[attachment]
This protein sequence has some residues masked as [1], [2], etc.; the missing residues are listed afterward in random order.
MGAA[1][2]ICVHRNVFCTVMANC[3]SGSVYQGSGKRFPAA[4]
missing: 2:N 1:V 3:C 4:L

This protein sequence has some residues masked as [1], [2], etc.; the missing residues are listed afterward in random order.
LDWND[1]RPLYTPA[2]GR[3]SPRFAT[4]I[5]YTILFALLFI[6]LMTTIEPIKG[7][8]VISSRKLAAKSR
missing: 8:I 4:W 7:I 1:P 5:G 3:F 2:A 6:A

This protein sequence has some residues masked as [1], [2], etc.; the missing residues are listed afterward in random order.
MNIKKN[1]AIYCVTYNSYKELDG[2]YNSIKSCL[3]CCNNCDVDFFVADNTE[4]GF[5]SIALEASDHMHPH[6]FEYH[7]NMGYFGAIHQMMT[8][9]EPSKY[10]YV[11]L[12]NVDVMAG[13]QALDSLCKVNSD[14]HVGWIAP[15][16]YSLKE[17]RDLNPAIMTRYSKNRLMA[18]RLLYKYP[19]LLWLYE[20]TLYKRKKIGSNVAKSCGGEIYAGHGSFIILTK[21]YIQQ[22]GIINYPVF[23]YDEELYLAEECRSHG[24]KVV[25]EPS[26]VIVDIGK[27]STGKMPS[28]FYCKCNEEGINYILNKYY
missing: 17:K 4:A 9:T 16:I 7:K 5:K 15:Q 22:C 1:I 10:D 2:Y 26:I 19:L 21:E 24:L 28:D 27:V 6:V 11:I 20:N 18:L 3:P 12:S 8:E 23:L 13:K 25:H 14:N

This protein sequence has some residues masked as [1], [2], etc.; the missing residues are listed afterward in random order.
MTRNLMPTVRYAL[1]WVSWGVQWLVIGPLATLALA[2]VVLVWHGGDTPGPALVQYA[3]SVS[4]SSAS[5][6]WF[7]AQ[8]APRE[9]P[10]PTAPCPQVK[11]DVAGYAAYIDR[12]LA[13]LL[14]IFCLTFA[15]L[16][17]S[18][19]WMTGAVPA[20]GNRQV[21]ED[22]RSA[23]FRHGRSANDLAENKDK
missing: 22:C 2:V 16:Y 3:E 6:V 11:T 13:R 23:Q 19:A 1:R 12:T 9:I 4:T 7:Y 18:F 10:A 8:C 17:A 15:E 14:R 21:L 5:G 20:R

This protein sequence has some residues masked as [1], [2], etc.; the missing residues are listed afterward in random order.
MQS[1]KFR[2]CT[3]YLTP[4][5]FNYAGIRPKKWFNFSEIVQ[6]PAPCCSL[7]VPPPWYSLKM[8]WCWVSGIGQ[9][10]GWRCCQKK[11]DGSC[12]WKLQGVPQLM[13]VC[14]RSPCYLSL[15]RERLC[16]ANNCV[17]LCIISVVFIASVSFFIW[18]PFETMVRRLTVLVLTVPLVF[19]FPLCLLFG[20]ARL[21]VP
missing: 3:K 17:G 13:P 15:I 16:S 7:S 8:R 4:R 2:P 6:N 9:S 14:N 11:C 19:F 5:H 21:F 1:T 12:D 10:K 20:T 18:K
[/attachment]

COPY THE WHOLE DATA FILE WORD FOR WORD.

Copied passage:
This protein sequence has some residues masked as [1], [2], etc.; the missing residues are listed afterward in random order.
MGAA[1][2]ICVHRNVFCTVMANC[3]SGSVYQGSGKRFPAA[4]
missing: 2:N 1:V 3:C 4:L

This protein sequence has some residues masked as [1], [2], etc.; the missing residues are listed afterward in random order.
LDWND[1]RPLYTPA[2]GR[3]SPRFAT[4]I[5]YTILFALLFI[6]LMTTIEPIKG[7][8]VISSRKLAAKSR
missing: 8:I 4:W 7:I 1:P 5:G 3:F 2:A 6:A

This protein sequence has some residues masked as [1], [2], etc.; the missing residues are listed afterward in random order.
MNIKKN[1]AIYCVTYNSYKELDG[2]YNSIKSCL[3]CCNNCDVDFFVADNTE[4]GF[5]SIALEASDHMHPH[6]FEYH[7]NMGYFGAIHQMMT[8][9]EPSKY[10]YV[11]L[12]NVDVMAG[13]QALDSLCKVNSD[14]HVGWIAP[15][16]YSLKE[17]RDLNPAIMTRYSKNRLMA[18]RLLYKYP[19]LLWLYE[20]TLYKRKKIGSNVAKSCGGEIYAGHGSFIILTK[21]YIQQ[22]GIINYPVF[23]YDEELYLAEECRSHG[24]KVV[25]EPS[26]VIVDIGK[27]STGKMPS[28]FYCKCNEEGINYILNKYY
missing: 17:K 4:A 9:T 16:I 7:K 5:K 15:Q 22:C 1:I 10:D 2:Y 26:I 19:L 21:E 24:L 28:D 27:V 6:V 11:I 20:N 18:L 3:P 12:S 8:E 23:L 13:K 25:H 14:N

This protein sequence has some residues masked as [1], [2], etc.; the missing residues are listed afterward in random order.
MTRNLMPTVRYAL[1]WVSWGVQWLVIGPLATLALA[2]VVLVWHGGDTPGPALVQYA[3]SVS[4]SSAS[5][6]WF[7]AQ[8]APRE[9]P[10]PTAPCPQVK[11]DVAGYAAYIDR[12]LA[13]LL[14]IFCLTFA[15]L[16][17]S[18][19]WMTGAVPA[20]GNRQV[21]ED[22]RSA[23]FRHGRSANDLAENKDK
missing: 22:C 2:V 16:Y 3:E 6:V 11:T 13:R 23:Q 19:A 1:R 12:T 9:I 4:T 7:Y 18:F 10:A 8:C 17:A 15:E 14:R 21:L 5:G 20:R

This protein sequence has some residues masked as [1], [2], etc.; the missing residues are listed afterward in random order.
MQS[1]KFR[2]CT[3]YLTP[4][5]FNYAGIRPKKWFNFSEIVQ[6]PAPCCSL[7]VPPPWYSLKM[8]WCWVSGIGQ[9][10]GWRCCQKK[11]DGSC[12]WKLQGVPQLM[13]VC[14]RSPCYLSL[15]RERLC[16]ANNCV[17]LCIISVVFIASVSFFIW[18]PFETMVRRLTVLVLTVPLVF[19]FPLCLLFG[20]ARL[21]VP
missing: 3:K 17:G 13:P 15:I 16:S 7:S 8:R 4:R 2:P 6:N 9:S 14:N 11:C 19:F 5:H 21:F 1:T 12:D 10:K 20:T 18:K